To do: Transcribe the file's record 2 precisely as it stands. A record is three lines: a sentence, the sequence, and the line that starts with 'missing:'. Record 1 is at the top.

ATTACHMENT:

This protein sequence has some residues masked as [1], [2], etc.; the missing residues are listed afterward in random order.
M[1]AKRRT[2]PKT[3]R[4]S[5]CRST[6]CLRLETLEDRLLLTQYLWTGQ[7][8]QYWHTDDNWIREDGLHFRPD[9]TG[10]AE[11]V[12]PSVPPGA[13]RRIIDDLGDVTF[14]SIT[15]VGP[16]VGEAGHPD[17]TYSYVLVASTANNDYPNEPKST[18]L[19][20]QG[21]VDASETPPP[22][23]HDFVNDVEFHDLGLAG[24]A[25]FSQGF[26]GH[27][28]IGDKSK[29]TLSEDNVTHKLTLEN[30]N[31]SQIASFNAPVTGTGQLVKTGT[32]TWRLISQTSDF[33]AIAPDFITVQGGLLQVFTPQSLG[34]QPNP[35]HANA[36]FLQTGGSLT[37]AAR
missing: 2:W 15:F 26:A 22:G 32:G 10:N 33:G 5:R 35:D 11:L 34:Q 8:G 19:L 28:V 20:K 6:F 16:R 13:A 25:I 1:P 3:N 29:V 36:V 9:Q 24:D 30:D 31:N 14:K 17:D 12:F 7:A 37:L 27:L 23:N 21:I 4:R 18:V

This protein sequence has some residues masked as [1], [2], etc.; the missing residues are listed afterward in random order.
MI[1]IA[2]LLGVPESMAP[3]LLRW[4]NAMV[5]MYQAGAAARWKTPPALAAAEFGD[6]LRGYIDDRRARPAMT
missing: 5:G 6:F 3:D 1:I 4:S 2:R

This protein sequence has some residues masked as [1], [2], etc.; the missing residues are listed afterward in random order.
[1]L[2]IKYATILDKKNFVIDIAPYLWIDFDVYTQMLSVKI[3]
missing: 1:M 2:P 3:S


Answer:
This protein sequence has some residues masked as [1], [2], etc.; the missing residues are listed afterward in random order.
MI[1]IA[2]LLGVPESMAP[3]LLRW[4]NAMV[5]MYQAGAAARWKTPPALAAAEFGD[6]LRGYIDDRRARPAMT
missing: 5:G 6:F 3:D 1:I 4:S 2:R